I know it’s taboo to vote for someone simply because they’re far and away the best candidate, but even the ghost of Breonna Taylor would do a better job governing than any candidate on the ballot — and that includes third party candidates who do NOTHING all year to build community power but then show up begging for 5% support to gain access to public funds.
I guess they didn’t think we noticed.
3) I’m Not the Only Person Voting for Breonna Taylor
I’m in a group chat with like 20 Black women organizers and we’re all voting for Breonna Taylor. So are half the people on the #DoneForDiDi reparations team. So is my editor. So is my therapist.
So there’s that.
4) Victory is Guaranteed
If organizing has taught me one thing, it’s that we have to define victory on our own terms. Winning an election is not a victory to me. Especially when our elections don’t even follow basic rules, such as, “The person with the most votes wins.”
So if the Founding Failures got to frame victory however they saw fit, why can’t we?
Victory for me is justice for Breonna Taylor and all marginalized people suffering under Capitalism — especially Black non-men and children. That’s it. Anything short of that is death, literally.
I refuse to pretend anything about this election is normal.
Voting for Breonna Taylor keeps Black women at the forefront of this conversation, and makes my priorities as a citizen and voter clear to those in power. Isn’t that the point of voting? To get our concerns uplifted and REPRESENTED by the politicians who claim to represent us.
And if I can do that while figuratively “Saying Her Name” on the most controversial and coveted document I’ll be submitting for the next four years, it’s a win/win.
Voting for Breonna Taylor isn’t a gimmick or another attempt at Breonna’s “memeification,” as discussed by Feminista Jones. It’s an act of political resistance meant to make society uncomfortable while applying pressure to those who view my willingness to vote as the height of civic engagement.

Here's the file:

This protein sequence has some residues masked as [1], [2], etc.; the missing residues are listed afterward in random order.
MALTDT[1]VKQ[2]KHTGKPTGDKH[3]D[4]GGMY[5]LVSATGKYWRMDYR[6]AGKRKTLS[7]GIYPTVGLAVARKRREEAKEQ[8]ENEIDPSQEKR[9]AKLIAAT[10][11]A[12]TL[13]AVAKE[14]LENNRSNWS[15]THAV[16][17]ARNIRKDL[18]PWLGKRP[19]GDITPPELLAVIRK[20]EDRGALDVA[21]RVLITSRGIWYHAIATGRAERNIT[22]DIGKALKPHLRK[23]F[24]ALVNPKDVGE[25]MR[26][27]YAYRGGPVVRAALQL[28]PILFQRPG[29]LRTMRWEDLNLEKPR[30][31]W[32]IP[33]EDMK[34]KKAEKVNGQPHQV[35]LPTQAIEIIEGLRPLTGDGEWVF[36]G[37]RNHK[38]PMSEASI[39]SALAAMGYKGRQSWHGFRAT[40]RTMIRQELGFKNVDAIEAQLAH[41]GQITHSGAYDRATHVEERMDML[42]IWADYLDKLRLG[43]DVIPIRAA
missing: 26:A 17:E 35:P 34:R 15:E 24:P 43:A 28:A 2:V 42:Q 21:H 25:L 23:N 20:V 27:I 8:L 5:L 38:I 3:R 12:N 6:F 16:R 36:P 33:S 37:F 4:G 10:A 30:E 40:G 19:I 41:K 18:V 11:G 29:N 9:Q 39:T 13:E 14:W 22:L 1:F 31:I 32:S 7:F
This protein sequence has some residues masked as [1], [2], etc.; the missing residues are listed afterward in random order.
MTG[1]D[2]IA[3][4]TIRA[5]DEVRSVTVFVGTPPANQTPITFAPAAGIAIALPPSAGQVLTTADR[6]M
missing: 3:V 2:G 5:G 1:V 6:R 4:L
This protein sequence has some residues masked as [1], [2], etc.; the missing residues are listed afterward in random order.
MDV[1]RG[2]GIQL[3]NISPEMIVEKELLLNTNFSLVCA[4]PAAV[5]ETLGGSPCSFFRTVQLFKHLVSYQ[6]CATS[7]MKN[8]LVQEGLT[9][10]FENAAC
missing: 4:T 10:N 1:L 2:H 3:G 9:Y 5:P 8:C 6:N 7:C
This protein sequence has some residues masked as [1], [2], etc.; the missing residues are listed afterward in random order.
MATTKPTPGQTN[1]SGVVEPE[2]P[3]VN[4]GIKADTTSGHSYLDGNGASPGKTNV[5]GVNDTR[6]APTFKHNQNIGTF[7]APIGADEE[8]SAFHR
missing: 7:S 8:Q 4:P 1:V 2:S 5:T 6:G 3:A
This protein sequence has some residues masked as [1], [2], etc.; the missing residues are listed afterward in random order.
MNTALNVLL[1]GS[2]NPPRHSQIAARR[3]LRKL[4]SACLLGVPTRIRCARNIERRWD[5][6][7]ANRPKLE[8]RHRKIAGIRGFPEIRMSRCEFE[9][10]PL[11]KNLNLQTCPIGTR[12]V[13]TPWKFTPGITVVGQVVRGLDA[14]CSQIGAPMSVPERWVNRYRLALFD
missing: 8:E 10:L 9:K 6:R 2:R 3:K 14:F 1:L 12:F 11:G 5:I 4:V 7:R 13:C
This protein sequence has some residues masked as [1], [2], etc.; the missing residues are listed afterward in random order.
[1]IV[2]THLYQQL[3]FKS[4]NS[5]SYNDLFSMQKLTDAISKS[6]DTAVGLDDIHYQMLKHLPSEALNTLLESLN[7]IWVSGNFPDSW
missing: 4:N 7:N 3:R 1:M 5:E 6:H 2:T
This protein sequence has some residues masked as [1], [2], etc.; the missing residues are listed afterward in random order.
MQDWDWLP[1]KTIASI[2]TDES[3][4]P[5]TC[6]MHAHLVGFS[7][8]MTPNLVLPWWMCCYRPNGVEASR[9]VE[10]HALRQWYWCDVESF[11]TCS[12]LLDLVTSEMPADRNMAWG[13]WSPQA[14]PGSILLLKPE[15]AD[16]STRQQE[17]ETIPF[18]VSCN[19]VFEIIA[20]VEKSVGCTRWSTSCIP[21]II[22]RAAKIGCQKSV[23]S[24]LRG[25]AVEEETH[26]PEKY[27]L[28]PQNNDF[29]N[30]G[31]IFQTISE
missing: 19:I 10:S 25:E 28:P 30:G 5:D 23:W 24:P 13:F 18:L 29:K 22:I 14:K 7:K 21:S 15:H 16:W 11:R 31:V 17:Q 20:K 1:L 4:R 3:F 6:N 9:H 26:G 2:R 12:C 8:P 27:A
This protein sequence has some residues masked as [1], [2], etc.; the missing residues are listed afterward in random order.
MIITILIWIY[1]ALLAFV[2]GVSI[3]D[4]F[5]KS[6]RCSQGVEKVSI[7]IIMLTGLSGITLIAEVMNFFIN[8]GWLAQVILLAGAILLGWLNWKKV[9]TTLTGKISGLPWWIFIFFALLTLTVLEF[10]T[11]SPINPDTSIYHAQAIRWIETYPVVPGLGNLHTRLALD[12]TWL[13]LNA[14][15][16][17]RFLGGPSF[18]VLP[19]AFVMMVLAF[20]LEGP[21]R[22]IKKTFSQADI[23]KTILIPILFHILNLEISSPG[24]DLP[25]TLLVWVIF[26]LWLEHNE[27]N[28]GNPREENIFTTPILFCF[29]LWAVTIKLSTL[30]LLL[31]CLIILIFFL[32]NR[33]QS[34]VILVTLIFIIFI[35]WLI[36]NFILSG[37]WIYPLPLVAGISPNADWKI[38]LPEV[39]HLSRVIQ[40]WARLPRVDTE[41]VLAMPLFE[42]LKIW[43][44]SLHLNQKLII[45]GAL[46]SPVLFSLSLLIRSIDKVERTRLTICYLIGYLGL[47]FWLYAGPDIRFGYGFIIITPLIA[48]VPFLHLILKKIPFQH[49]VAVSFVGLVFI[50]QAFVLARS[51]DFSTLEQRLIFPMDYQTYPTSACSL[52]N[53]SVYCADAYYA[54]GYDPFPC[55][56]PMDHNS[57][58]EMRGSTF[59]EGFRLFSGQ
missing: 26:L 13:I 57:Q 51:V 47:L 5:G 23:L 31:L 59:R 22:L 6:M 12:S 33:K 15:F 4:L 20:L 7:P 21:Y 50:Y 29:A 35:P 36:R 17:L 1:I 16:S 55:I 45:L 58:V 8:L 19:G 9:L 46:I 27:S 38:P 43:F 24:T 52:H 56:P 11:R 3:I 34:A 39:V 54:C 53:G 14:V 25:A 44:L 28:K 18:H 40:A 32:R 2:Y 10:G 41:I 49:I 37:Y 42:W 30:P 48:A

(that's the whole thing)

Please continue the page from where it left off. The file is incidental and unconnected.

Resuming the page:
There’s no rule that says I have to vote for a politician simply because they need my vote. There’s no rule that says I have to vote for a “lesser” white supremacist to prove my loyalty to oppressed people. I can vote for whoever I want, or not vote at all, and the burden of gaining my vote is on those who wish to win elections.
5) There Are No More Rules
This year’s election is somehow more ridiculous than previous years. There’s a global pandemic. Nearly half the country is unemployed. 40 Million Americans are facing eviction. And our choices for president are between a Nazi rapist and a slightly more subtle Nazi rapist.
I refuse to pretend anything about this election is normal. I refuse to believe that standing in a line full of COVID carriers in early-November is the best way to protect vulnerable people. This election has proven that the entire system is a farce, at best; or a strategic attempt to keep Americans from burning everything down, at worst.
Because there’s never been a clearer time in contemporary American history where an election shouldn’t be happening, yet here we are. There’s a non-stop choir of voices demanding that we participate, as if that’s not completely dangerous given the circumstances, and even illogical given the overwhelming evidence that voting simply doesn’t help people who look like me.
If you want me to go along with this nonsense, I’m voting for someone I actually value. I’m voting for someone who I see myself in. I’m voting for someone who represents my struggle and my desire for radical and transformative change. I’m voting for someone who mattered, and who continues to matter.
I’m voting for Breonna Taylor.
Donations & reparations welcome to the author, but only if you got it like that.